It is a very short book but I read it in just over a single sitting (it would have been a single sitting if I hadn't been interrupted to drive back home from Peterborough).
This is a lyrical evocation of grief and coping, when life must go on but sadness endures.
- "I was becoming expert in the behaviour of orbiting grievers."
- "Being in the epicentre grants a curiously anthropological awareness of everybody else: the overwhelmeds, the affectedly lackadaisicals, the nothing so fars. the overstayers, the new best friends of hers, of mine, of the boys. The people I still have no fucking idea who they were."
- "The whole place was heavy mourning, every surface dead Mum, every crayon, tractor, coat, welly, covered in a film of grief. Down the dead Mum stairs ... down to Daddy's recently Mum-and-Dad's bedroom."
- "Many people said 'You need time', when what we needed was washing powder, nit shampoo, football stickers, batteries, bows, arrows, bows, arrows. ... Many people said 'You need time', when what I needed was Shakespeare, Ibn 'Arabi, Shostakovich, Howlin' Wolf."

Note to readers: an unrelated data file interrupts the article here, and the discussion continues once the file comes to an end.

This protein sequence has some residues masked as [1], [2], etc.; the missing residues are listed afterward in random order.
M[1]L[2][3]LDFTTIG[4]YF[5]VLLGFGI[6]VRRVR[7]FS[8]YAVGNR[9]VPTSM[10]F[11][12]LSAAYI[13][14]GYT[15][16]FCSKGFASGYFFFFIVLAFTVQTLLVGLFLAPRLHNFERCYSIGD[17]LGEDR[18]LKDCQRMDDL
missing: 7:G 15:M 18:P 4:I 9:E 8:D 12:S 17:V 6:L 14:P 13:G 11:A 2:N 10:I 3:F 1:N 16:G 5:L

- "Some of the time we tell the truth. It's our way of being nice to Dad."
- "the village sitting neatly in the cupped hand of the valley."
- "Once upon a time there was a demon who fed on grief. The delicious aroma of raw shock and unexpected loss came wafting form the doors and windows of a widower's sad home."
- "There is an area of the kitchen work surface where I lean while the boys eat Weetabix. It is a little way along from the area of the kitchen work surface where my wife used to lean."
- "If you haven't observed human children after serious quantities of sugar you must. It raises and deranges them, hilariously, for an hour or so, and then they slump. It is uncannily like blood-drunk fox cubs."
- "We abused him and mocked him because it seemed to remind him of our Mum."
- "Grief ... is the fabric of selfhood."
- "He had the perpetual look and demanour of someone floating, turning in the beer-gold light of evening and being surprised by the enduring warmth. A rolled-over shoulder half-squint half-smile. Caught baffled by the perplexing slow-release of sadness for ever and ever and ever."
A beautiful book.
April 2019; 114 pages